Commercial Landlords Subject to New Accessibility Disclosure Requirements

Commercial Real Estate by Ashlee D. Gonzales, Esq.

Multiple attempts have been made by California legislators in the past several years to limit the growing number of predatory Americans with Disabilities Act (“ADA”) lawsuits in California, whereby landlords and business owners are being sued for ADA accessibility violations. According to U.S. Congressman Ken Calvert, California has 40 percent of the nation’s ADA lawsuits, but only 12 percent of the country’s disabled population. California legislators’ task is difficult, given that they must walk a fine line between limiting the abuse of ADA accessibility claims and ensuring the disabled achieve equality under the law.

Earlier this month, Governor Jerry Brown approved Assembly Bill 2093 (“AB 2093”) in an effort to counter the growing number of suits. AB 2093 is an extension of Senate Bill 1186 (“SB 1186”), passed in 2012, which requires commercial landlords to disclose to prospective tenants whether their property has been inspected by a California Certified Access Specialist (“CASp”). SB 1186 was passed with the intent to initiate the ADA compliance conversation between landlords and prospective tenants.

AB 2093 bolsters SB 1186’s objective by expanding the disclosure requirements for construction-related accessibility. For leases or rental agreements executed after January 1, 2017, the commercial lessor will be required to disclose to a prospective tenant whether or not the property has been inspected by a CASp. Depending on the property’s accessibility inspection history and ADA construction-related compliance, the lessor’s disclosure requirements change.

If the commercial property has been inspected by a CASp, and meets current construction-related accessibility standards, the lessor must provide a copy of the current CASp certificate and inspection report to the prospective tenant. AB 2093 expands SB 1186, by allowing the prospective tenant to obtain a copy of the CASp certificate, rather than merely requiring the lessor to mention the existence of the certificate in the lease. This requirement will provide assurance to prospective tenants that the commercial property is in compliance, and lessen the likelihood of being upended by an ADA lawsuit.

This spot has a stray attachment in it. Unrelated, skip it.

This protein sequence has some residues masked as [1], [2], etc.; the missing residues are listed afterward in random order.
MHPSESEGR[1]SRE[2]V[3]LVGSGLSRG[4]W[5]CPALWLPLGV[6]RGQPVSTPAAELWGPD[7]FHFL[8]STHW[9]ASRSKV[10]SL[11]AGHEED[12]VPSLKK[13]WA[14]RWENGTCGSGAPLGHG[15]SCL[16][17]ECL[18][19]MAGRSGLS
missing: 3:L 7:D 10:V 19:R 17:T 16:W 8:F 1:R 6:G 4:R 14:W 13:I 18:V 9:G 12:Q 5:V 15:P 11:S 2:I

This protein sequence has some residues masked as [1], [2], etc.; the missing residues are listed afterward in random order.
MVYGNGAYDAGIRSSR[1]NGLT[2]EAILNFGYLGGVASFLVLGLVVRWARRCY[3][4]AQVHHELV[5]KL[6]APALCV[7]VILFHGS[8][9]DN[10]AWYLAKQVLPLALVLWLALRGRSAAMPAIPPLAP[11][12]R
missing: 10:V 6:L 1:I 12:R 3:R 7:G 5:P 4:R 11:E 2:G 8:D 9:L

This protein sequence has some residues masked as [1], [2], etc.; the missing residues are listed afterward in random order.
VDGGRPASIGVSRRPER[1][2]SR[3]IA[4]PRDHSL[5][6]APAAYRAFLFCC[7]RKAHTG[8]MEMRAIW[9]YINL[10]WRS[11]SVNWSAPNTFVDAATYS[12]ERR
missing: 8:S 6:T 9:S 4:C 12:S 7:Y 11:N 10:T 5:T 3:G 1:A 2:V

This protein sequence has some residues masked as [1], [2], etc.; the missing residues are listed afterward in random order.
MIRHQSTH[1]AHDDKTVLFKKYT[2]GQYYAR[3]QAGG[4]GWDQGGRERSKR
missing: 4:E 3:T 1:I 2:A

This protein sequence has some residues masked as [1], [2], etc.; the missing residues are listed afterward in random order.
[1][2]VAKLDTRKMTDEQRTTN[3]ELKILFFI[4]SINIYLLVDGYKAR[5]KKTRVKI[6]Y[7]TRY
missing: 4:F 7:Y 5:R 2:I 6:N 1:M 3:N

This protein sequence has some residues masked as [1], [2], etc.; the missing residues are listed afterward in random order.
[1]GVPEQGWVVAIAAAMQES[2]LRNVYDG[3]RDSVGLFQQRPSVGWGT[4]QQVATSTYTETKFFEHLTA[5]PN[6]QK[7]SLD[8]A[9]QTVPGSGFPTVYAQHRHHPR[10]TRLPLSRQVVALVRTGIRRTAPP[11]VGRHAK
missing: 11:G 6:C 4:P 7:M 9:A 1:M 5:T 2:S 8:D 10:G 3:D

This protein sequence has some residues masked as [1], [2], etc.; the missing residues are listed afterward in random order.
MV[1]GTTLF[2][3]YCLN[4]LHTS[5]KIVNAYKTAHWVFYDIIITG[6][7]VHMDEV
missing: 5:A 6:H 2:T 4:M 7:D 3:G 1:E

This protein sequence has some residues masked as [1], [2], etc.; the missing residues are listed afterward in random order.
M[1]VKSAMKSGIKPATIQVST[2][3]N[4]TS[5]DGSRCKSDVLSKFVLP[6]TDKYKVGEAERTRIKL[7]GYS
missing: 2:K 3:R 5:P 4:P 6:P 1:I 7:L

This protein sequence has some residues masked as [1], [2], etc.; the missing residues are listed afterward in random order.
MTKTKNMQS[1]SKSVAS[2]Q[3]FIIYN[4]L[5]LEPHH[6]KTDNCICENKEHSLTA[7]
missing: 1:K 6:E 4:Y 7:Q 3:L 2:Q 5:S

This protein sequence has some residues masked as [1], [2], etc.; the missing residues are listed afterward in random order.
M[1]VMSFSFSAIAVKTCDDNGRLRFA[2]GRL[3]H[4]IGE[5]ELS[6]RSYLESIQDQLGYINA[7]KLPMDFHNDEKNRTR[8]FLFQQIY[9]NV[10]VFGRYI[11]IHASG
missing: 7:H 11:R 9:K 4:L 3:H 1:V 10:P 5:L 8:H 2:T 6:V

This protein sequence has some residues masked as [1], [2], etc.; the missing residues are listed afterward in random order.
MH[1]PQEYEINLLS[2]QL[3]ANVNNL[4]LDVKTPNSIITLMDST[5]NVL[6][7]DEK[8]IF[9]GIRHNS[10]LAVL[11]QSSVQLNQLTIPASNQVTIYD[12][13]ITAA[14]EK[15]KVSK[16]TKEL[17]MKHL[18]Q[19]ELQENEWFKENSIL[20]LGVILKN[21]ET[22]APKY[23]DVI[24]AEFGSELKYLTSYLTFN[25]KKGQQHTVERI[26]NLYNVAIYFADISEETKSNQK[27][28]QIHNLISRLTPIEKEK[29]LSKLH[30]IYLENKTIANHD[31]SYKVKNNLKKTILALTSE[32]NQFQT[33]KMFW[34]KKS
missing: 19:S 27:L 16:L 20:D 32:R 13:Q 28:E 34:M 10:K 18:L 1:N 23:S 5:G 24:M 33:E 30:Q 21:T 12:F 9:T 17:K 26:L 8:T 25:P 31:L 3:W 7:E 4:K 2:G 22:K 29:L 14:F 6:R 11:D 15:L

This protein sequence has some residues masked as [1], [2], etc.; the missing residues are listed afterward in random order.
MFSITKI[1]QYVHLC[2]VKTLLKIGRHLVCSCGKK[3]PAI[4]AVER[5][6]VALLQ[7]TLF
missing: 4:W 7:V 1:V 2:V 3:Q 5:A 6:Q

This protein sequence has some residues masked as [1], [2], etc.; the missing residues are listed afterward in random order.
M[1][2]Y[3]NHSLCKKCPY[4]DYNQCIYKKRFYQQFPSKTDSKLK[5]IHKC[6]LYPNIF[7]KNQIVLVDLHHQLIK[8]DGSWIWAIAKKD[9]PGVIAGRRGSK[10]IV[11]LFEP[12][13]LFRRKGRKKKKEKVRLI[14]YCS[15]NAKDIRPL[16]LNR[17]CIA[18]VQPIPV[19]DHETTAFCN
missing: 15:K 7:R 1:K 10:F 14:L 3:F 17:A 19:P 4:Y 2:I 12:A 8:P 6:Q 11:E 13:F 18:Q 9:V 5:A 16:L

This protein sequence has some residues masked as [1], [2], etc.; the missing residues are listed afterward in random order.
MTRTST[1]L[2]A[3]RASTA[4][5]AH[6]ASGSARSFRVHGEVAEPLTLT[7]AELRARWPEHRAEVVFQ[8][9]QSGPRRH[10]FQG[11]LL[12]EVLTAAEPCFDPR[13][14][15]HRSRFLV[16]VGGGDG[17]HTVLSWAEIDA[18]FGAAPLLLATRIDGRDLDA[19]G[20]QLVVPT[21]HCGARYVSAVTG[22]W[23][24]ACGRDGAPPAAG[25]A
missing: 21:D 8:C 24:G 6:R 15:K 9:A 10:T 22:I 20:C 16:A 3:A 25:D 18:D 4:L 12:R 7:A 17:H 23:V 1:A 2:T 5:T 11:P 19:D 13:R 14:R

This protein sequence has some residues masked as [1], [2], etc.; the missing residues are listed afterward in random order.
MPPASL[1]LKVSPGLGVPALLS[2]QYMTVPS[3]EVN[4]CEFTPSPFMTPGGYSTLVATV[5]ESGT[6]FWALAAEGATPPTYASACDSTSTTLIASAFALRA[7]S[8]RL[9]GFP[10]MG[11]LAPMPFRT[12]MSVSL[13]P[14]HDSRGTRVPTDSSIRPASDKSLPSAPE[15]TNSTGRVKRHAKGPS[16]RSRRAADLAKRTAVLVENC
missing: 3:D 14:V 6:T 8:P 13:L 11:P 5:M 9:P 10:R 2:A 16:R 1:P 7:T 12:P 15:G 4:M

In instances where the commercial property has been inspected by a CASp, but has not been altered or modified to meet ADA requirements, the landlord must provide a copy of the inspection report to the prospective tenant at least 48 hours before the execution of the lease. The 48 hour disclosure period will allow for the prospective tenant to decide whether or not they want to enter into the lease, and should they decide to, to negotiate with the landlord regarding the assignment of responsibility for any necessary repairs. AB 2093 establishes the presumption that repairs necessary due to non-compliance are deemed the responsibility of the landlord, unless contractually agreed to otherwise. This reform encourages commercial property owners and tenants to proactively handle compliance problems, instead of being forced to deal with them as the result of an ADA lawsuit. If the inspection report is not provided, the tenant will then have 72 hours from the date of execution to rescind the lease or rental agreement pursuant to the information contained in the CASp inspection report.

When the commercial property has not been inspected by a CASp to assess accessibility compliance, the lessor must state in the agreement or lease that, upon request by the prospective tenant, the commercial property owner cannot prevent an inspection. Additionally, if an inspection is requested by the prospective tenant, the parties must then mutually agree as to the time and manner of inspection, payment of applicable fees, and the cost of making required repairs.

Many property owners, business owners, and local residents are curious to see how effective this new bill will be. Given that ADA violations result in thousands of dollars in damages to landlords and business owners, the bill should create some incentive to property and business owners alike to proactively combat compliance issues. The bill appears to be effective and equitable on its face, given that it brings awareness to compliance without limiting access. Commercial property owners may also wish to consider a review of their current lease or rental agreement form pursuant to the passing of this bill.

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